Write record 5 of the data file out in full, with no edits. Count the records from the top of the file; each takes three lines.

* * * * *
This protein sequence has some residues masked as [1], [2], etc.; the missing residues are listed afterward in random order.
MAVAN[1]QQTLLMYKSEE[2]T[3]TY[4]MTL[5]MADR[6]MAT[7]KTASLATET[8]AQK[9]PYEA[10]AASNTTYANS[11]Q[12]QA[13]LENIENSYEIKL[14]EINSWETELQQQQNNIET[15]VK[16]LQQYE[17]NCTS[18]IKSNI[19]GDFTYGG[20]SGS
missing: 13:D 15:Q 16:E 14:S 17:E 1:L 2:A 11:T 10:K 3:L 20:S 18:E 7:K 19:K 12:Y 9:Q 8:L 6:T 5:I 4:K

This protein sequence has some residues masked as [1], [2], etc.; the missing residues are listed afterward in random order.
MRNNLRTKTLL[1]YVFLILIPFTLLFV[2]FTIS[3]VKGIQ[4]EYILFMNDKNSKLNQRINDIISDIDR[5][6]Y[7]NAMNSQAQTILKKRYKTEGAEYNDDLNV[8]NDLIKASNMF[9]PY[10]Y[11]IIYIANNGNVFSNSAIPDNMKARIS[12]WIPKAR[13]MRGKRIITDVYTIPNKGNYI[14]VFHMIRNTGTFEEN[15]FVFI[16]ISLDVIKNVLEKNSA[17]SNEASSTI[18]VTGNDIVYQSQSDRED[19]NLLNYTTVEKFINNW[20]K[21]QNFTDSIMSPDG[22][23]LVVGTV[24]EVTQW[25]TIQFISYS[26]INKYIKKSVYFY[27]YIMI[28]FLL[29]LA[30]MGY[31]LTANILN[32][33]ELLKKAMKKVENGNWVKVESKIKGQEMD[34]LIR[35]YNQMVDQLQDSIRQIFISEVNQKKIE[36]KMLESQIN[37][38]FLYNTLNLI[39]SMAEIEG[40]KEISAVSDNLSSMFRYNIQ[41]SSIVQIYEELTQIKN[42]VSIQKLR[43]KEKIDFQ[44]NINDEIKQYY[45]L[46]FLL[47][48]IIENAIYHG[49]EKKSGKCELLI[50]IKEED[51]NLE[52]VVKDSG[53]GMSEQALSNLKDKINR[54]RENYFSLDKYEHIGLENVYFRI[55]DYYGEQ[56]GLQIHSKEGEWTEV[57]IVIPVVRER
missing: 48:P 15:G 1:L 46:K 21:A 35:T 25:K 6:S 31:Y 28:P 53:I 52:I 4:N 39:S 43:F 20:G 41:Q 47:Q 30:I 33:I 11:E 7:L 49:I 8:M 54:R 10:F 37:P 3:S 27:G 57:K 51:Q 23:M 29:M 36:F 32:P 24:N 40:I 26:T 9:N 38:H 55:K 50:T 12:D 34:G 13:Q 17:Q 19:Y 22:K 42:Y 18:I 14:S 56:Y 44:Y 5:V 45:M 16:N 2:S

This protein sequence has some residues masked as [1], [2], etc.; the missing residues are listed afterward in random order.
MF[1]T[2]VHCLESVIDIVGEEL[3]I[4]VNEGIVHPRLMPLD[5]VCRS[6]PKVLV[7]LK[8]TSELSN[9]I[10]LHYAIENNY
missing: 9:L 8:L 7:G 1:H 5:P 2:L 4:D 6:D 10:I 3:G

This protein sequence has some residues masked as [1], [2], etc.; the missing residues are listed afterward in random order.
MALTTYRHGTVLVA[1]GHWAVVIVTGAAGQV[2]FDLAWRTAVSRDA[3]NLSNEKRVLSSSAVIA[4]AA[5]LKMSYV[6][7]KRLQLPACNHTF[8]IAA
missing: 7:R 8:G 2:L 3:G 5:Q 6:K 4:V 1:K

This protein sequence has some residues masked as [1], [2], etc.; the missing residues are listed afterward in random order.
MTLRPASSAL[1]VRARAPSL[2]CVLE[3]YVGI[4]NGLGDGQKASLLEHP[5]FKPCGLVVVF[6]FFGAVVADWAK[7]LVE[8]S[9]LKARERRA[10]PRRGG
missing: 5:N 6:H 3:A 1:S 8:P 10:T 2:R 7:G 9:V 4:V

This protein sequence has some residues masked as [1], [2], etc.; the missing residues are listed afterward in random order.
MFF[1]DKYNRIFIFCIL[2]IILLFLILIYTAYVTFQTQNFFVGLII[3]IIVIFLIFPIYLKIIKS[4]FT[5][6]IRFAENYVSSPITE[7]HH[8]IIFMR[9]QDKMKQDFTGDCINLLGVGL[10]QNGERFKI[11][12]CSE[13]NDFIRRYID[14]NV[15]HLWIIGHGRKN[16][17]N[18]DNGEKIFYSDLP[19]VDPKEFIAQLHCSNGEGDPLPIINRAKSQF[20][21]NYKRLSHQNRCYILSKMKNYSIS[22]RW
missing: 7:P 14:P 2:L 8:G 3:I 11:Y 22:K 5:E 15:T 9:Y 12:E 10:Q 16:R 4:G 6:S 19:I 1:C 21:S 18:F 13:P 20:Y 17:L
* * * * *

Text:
This protein sequence has some residues masked as [1], [2], etc.; the missing residues are listed afterward in random order.
MTLRPASSAL[1]VRARAPSL[2]CVLE[3]YVGI[4]NGLGDGQKASLLEHP[5]FKPCGLVVVF[6]FFGAVVADWAK[7]LVE[8]S[9]LKARERRA[10]PRRGG
missing: 5:N 6:H 3:A 1:S 8:P 10:T 2:R 7:G 9:V 4:V